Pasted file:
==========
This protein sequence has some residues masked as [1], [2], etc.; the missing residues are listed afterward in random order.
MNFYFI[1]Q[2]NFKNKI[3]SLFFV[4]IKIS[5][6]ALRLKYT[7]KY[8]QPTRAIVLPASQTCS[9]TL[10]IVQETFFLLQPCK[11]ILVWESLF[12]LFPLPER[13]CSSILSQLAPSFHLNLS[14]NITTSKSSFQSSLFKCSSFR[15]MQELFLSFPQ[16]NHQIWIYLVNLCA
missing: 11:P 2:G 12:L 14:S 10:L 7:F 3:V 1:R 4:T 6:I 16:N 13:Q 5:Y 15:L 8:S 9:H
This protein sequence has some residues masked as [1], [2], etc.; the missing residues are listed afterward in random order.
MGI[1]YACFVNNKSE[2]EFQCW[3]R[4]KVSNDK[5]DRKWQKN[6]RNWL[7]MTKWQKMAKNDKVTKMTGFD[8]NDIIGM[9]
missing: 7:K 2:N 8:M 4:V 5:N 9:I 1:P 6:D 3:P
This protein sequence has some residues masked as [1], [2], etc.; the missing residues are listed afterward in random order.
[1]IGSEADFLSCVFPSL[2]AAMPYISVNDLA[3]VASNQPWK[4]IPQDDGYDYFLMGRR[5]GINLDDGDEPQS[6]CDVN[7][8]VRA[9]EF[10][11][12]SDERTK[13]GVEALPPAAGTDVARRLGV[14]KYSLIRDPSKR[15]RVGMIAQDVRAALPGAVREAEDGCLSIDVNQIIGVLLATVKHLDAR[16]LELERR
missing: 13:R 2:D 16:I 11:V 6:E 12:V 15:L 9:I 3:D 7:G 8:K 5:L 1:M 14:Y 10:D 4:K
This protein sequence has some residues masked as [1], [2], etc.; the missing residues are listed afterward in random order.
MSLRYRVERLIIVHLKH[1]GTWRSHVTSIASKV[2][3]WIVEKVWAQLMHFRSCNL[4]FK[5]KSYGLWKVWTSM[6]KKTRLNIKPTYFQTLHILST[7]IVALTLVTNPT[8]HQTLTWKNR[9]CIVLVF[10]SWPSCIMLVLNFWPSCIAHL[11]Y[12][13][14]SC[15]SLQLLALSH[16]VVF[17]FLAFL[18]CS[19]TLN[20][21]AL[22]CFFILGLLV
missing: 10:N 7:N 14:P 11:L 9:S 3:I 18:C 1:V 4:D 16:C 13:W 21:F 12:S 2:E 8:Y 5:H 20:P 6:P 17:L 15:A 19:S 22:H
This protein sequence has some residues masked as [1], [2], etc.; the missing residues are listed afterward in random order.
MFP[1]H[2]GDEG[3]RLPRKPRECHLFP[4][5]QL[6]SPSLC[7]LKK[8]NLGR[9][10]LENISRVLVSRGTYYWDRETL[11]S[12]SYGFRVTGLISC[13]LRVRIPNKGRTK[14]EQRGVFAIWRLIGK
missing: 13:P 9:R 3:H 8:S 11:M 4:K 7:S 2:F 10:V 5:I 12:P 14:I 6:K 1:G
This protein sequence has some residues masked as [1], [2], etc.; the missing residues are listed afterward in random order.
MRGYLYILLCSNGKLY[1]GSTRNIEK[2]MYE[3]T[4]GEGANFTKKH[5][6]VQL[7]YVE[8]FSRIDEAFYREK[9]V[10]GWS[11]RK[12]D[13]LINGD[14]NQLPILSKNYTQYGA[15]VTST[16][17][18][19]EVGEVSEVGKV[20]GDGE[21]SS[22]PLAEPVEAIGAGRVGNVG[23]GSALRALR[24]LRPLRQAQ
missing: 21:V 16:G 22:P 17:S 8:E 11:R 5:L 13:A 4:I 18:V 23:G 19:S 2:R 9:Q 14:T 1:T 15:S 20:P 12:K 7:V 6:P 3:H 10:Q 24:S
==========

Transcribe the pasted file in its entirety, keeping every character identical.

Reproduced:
This protein sequence has some residues masked as [1], [2], etc.; the missing residues are listed afterward in random order.
MNFYFI[1]Q[2]NFKNKI[3]SLFFV[4]IKIS[5][6]ALRLKYT[7]KY[8]QPTRAIVLPASQTCS[9]TL[10]IVQETFFLLQPCK[11]ILVWESLF[12]LFPLPER[13]CSSILSQLAPSFHLNLS[14]NITTSKSSFQSSLFKCSSFR[15]MQELFLSFPQ[16]NHQIWIYLVNLCA
missing: 11:P 2:G 12:L 14:S 10:L 7:F 3:V 1:R 4:T 6:I 16:N 13:Q 5:Y 15:L 8:S 9:H
This protein sequence has some residues masked as [1], [2], etc.; the missing residues are listed afterward in random order.
MGI[1]YACFVNNKSE[2]EFQCW[3]R[4]KVSNDK[5]DRKWQKN[6]RNWL[7]MTKWQKMAKNDKVTKMTGFD[8]NDIIGM[9]
missing: 7:K 2:N 8:M 4:V 5:N 9:I 1:P 6:D 3:P
This protein sequence has some residues masked as [1], [2], etc.; the missing residues are listed afterward in random order.
[1]IGSEADFLSCVFPSL[2]AAMPYISVNDLA[3]VASNQPWK[4]IPQDDGYDYFLMGRR[5]GINLDDGDEPQS[6]CDVN[7][8]VRA[9]EF[10][11][12]SDERTK[13]GVEALPPAAGTDVARRLGV[14]KYSLIRDPSKR[15]RVGMIAQDVRAALPGAVREAEDGCLSIDVNQIIGVLLATVKHLDAR[16]LELERR
missing: 13:R 2:D 16:I 11:V 6:E 12:V 15:L 9:I 3:D 7:G 8:K 5:L 1:M 14:Y 10:D 4:K
This protein sequence has some residues masked as [1], [2], etc.; the missing residues are listed afterward in random order.
MSLRYRVERLIIVHLKH[1]GTWRSHVTSIASKV[2][3]WIVEKVWAQLMHFRSCNL[4]FK[5]KSYGLWKVWTSM[6]KKTRLNIKPTYFQTLHILST[7]IVALTLVTNPT[8]HQTLTWKNR[9]CIVLVF[10]SWPSCIMLVLNFWPSCIAHL[11]Y[12][13][14]SC[15]SLQLLALSH[16]VVF[17]FLAFL[18]CS[19]TLN[20][21]AL[22]CFFILGLLV
missing: 10:N 7:N 14:P 11:L 9:S 3:I 18:C 1:V 4:D 16:C 13:W 21:F 12:S 2:E 8:Y 5:H 20:P 6:P 17:L 15:A 19:S 22:H
This protein sequence has some residues masked as [1], [2], etc.; the missing residues are listed afterward in random order.
MFP[1]H[2]GDEG[3]RLPRKPRECHLFP[4][5]QL[6]SPSLC[7]LKK[8]NLGR[9][10]LENISRVLVSRGTYYWDRETL[11]S[12]SYGFRVTGLISC[13]LRVRIPNKGRTK[14]EQRGVFAIWRLIGK
missing: 13:P 9:R 3:H 8:S 11:M 4:K 7:S 2:F 10:V 5:I 12:P 14:I 6:K 1:G
This protein sequence has some residues masked as [1], [2], etc.; the missing residues are listed afterward in random order.
MRGYLYILLCSNGKLY[1]GSTRNIEK[2]MYE[3]T[4]GEGANFTKKH[5][6]VQL[7]YVE[8]FSRIDEAFYREK[9]V[10]GWS[11]RK[12]D[13]LINGD[14]NQLPILSKNYTQYGA[15]VTST[16][17][18][19]EVGEVSEVGKV[20]GDGE[21]SS[22]PLAEPVEAIGAGRVGNVG[23]GSALRALR[24]LRPLRQAQ
missing: 21:V 16:G 22:P 17:S 8:E 11:R 5:L 13:A 4:I 18:V 23:G 19:S 2:R 9:Q 14:T 1:T 15:S 20:P 12:K 7:V 6:P 3:H 10:Q 24:S